Bill Porter
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Re: Normal means in relation to quickplay finishes

Post by Bill Porter » Tue Oct 22, 2013 2:13 pm

Stewart Reuben wrote:K=B+N v K would be a draw in a quickplay finish, if White simply shuffled his king around, making no effort to make progress except on the clock.
And if white really tries to win, but doesn't know how to force mate?

Roger de Coverly
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Re: Normal means in relation to quickplay finishes

Post by Roger de Coverly » Tue Oct 22, 2013 2:33 pm

Stewart Reuben wrote:K=B+N v K would be a draw in a quickplay finish, if White simply shuffled his king around, making no effort to make progress except on the clock.
If the game was played with an increment or repeating time controls, the only way such a game could end would be by threefold repetition of position or by a fifty move claim. In the Laws from 1st July 2014, fivefold repetition and 75 moves have been added, enforced by the arbiter rather than the player.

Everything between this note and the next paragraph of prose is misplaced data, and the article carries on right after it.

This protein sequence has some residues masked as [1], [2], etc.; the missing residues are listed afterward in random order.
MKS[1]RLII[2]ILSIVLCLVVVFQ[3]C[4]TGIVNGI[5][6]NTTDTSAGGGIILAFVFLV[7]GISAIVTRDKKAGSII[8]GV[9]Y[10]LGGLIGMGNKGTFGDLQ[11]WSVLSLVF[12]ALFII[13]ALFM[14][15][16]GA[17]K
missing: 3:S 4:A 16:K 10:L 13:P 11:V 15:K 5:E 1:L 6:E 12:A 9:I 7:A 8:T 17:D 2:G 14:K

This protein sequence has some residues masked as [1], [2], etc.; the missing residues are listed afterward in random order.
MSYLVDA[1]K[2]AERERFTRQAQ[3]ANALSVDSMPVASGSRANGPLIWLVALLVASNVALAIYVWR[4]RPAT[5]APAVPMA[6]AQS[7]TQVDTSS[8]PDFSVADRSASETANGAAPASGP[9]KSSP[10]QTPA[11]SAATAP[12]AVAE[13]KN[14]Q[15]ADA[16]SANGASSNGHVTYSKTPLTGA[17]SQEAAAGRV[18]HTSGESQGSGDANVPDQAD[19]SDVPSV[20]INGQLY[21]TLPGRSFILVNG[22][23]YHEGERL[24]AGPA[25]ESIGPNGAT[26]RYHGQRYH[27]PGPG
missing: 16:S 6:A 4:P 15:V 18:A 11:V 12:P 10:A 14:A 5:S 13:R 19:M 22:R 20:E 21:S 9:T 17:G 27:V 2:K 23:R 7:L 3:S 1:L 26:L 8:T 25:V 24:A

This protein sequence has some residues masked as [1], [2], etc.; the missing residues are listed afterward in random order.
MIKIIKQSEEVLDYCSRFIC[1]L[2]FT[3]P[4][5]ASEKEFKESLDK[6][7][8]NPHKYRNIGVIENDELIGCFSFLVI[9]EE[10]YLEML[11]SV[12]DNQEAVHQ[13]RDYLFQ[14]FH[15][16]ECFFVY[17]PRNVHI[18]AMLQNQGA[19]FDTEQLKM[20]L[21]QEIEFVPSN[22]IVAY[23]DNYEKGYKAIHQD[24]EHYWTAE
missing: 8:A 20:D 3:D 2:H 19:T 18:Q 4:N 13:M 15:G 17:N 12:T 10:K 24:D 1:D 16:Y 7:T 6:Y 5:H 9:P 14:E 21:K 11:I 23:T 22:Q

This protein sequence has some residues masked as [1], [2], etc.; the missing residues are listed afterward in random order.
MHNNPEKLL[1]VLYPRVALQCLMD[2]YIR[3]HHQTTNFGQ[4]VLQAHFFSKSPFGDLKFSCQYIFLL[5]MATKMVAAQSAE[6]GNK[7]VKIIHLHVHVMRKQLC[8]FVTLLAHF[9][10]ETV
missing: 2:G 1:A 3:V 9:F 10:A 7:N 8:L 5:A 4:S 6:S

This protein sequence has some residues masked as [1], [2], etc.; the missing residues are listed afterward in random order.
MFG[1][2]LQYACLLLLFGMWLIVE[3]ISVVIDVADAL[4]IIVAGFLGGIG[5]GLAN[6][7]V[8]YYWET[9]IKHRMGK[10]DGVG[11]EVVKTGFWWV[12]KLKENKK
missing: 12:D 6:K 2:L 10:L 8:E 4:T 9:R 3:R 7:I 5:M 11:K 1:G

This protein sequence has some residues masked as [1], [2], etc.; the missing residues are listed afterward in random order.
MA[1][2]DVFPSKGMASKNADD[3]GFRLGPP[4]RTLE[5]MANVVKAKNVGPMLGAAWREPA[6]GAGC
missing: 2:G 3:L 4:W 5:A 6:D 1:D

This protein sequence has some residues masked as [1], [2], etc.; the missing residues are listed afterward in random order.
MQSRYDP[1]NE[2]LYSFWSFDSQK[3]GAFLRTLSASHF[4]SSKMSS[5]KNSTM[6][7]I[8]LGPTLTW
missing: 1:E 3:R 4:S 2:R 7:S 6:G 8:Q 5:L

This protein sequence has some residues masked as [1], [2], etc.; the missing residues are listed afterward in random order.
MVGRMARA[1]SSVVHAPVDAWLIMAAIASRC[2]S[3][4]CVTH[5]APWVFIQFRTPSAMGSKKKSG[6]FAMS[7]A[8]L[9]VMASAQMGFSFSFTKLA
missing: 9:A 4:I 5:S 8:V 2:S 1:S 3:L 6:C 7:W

Why then, should the fact that the game is played under quick-play rules and with a watching arbiter, demand a higher standard of play than otherwise?

Stewart Reuben
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Re: Normal means in relation to quickplay finishes

Post by Stewart Reuben » Tue Oct 22, 2013 5:37 pm

The increment provides a solution to players just trying to 'clock' their opponents.
With that option not being possible in QPF, there has to be some way of stopping 'clocking'. The QPF Rules achieved that at the cost of over-reliance on the arbiter. But it was a successful system, only being displaced by the better increment system. That has the minor disadvantage of requiring electronic clocks.
I'm not certain it is the players who are so cheap. It may be the administrators who think there is a moral imperative to minimise expenditure.